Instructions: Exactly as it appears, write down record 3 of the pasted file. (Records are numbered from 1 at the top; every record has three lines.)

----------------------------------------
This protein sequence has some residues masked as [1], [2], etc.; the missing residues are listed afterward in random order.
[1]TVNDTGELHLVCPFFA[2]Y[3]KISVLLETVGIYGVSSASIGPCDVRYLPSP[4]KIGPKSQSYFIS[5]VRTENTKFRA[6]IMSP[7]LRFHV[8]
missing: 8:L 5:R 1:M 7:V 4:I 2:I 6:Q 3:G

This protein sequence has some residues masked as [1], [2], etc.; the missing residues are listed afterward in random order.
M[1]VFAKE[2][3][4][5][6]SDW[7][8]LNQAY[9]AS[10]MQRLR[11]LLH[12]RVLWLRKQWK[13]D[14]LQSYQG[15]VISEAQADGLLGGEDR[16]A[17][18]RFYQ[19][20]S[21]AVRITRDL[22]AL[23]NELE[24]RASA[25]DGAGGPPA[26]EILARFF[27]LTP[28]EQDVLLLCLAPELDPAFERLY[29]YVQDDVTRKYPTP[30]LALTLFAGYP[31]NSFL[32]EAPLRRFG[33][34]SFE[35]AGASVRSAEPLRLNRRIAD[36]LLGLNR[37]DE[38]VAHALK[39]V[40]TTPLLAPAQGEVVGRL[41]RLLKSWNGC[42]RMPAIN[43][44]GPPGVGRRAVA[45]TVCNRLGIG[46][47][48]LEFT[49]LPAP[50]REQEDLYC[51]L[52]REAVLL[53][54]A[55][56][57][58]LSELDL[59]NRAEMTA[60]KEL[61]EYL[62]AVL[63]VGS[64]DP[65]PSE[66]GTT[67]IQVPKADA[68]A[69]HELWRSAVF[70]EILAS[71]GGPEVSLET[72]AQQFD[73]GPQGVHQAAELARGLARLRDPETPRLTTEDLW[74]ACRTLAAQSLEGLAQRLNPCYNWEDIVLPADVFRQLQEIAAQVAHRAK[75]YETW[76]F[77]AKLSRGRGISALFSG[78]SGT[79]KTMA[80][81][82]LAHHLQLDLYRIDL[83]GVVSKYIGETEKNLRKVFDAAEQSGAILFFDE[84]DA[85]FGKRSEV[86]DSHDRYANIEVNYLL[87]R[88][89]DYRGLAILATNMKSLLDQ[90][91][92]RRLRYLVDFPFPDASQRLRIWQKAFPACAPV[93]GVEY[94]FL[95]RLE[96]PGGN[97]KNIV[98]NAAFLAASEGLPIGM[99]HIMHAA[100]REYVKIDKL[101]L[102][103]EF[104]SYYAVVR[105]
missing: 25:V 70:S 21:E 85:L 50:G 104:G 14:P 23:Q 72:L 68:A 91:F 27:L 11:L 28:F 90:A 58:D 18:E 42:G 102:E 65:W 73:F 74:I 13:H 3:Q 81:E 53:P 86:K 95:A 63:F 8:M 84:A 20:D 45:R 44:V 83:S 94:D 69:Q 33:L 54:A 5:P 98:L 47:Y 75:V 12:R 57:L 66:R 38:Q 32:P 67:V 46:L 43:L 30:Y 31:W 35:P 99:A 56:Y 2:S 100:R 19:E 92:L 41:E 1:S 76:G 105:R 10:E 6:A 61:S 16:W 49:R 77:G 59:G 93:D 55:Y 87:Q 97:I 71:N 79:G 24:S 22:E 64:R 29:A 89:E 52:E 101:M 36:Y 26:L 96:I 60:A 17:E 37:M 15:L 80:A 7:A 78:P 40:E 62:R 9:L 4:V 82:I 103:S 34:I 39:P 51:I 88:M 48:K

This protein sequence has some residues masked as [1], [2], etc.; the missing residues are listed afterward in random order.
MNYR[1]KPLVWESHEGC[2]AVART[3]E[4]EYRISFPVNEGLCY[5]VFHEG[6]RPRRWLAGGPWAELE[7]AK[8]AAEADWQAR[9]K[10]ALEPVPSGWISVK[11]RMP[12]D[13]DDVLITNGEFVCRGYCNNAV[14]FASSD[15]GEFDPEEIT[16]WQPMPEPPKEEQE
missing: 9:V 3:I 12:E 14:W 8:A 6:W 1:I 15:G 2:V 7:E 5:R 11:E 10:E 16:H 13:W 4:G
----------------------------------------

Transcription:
This protein sequence has some residues masked as [1], [2], etc.; the missing residues are listed afterward in random order.
MNYR[1]KPLVWESHEGC[2]AVART[3]E[4]EYRISFPVNEGLCY[5]VFHEG[6]RPRRWLAGGPWAELE[7]AK[8]AAEADWQAR[9]K[10]ALEPVPSGWISVK[11]RMP[12]D[13]DDVLITNGEFVCRGYCNNAV[14]FASSD[15]GEFDPEEIT[16]WQPMPEPPKEEQE
missing: 9:V 3:I 12:E 14:W 8:A 6:W 1:I 15:G 2:V 7:E 5:R 11:E 10:E 16:H 13:W 4:G